Did you know that Georgia is one of only a handful of states without a national park? We do have national forests and national monuments but no national park.
Several years ago, there was a movement to establish a national park in Middle Georgia, but eventually supporters gave up their fight. That movement had the backing of Macon and Bibb County as well as its chamber of commerce. Sadly, support from other Middle Georgia communities was hardly present.
A national park in Middle Georgia could well bring in millions of dollars in sales taxes and hotel room taxes to fund local governments. Moreover, it might well be expected to create thousands of jobs.
Where could such a park find its home? Start with the Ocmulgee National Monument, Browns Mount and the Bond Swamp National Wildlife Refuge and travel southward along the Ocmulgee River. There are many archeological sites to be found and excavated to reveal the rich history of the Mississippian peoples that occupied so much of the region.
Browns Mount is adjacent to the refuge and used to have pre-historic walls and ditches encircling it. It also had an earth lodge like the one at the Ocmulgee National Monument. Browns Mount was a Woodland Era (pre-900 A.D.) and Mississippian site like the Ocmulgee mounds. Originally, it was desired to have Browns Mount incorporated as part of the Ocmulgee Monument, but it was then privately owned. It has since been purchased via a Peyton Anderson Foundation donation and given to the Museum of Arts and Sciences, who sold it to the state.
Bond Swamp National Wildlife Refuge consists of about 7,500 acres on both sides of the river. Additionally, there are about 1,000 acres of state land on the west side of the river.
Lets not forget the rich flora and fauna species, many of which are found only in the Oaky Woods Wildlife Management Area. Oaky Woods is also habitat to a large black bear population. Hunting in the Oaky Woods WMA is important to many in our communities and can still be permitted if the WMA is established as a national wildlife preserve when included in a proposed national park. Moreover, legislation creating the national park can be written to guarantee future hunting activities should Oaky Woods be included in the national park.
Without a doubt, there are numerous challenges to creating the park and providing tourist attractions to bring travelers to our communities. Those can be overcome if we join together to make it happen. What are the challenges?
First, I understand that the Ocmulgee River sometimes floods its banks. Therefore, any facilities built for tourists to enjoy and explore would need to be built high and dry.
Second, not all the land adjoining the rivers banks are owned by the public. An attempt to purchase all the privately owned lands could be expensive. On the other hand, if private owners gave rights of way to be used by the park, purchase might not be necessary.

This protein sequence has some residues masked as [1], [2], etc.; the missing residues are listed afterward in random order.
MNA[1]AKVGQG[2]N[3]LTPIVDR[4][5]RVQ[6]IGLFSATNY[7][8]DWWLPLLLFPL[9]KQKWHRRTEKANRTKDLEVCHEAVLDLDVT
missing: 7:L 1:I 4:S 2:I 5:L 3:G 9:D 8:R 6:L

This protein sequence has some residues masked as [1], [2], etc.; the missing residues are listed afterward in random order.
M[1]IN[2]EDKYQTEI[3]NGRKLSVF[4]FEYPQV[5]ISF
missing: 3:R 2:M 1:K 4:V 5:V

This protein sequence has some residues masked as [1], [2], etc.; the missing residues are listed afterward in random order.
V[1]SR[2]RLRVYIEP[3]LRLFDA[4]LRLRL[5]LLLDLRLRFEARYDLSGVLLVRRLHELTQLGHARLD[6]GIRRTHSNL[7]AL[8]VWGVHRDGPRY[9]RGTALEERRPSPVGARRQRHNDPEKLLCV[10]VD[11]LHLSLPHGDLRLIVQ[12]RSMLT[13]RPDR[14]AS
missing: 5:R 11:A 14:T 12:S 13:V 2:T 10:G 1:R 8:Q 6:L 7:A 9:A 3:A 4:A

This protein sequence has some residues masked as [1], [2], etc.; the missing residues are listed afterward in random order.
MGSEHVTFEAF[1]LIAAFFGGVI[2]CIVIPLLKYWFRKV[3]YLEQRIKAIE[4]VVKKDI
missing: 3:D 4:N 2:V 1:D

Third, all Middle Georgia local governments would need to join along with business interests, chambers of commerce and other interested groups to move the process forward.
Fourth, private investment, with perhaps some tax incentives, would be necessary to provide additional recreational activities for visiting tourists. My vision consists of parks and theaters on a scale similar to what many of you have seen at Pigeon Forge.
I understand there is an Ocmulgee Blue Water Partnership project that might also be incorporated into the park and could provide access to the coast.
There is much more to be addressed, but I am short of the space needed. However, consider the millions of dollars in tax revenue and business enterprises to be had. I have not even addressed the potential of thousands of jobs for our citizens. A national park would also benefit Robins Air Force Base by clearing encroachment zones for aircraft activity. But nothing will happen unless we get off the couch, talk with local government officials and development authorities and chambers of commerce to make it happen.
Whether we can have a national park here in Middle Georgia is up to you. If you want it, demand it! Contact local government authorities, development authorities and chambers of commerce. Call your congressman and both U.S. Senators.
Those who worked so long previously attempting to reach this goal are still available and may be interested working the project again. They need to hear from you. If you want it, write a letter to this paper and express your interest.
David Wittenberg resides in Kathleen. Contact him at email@example.com.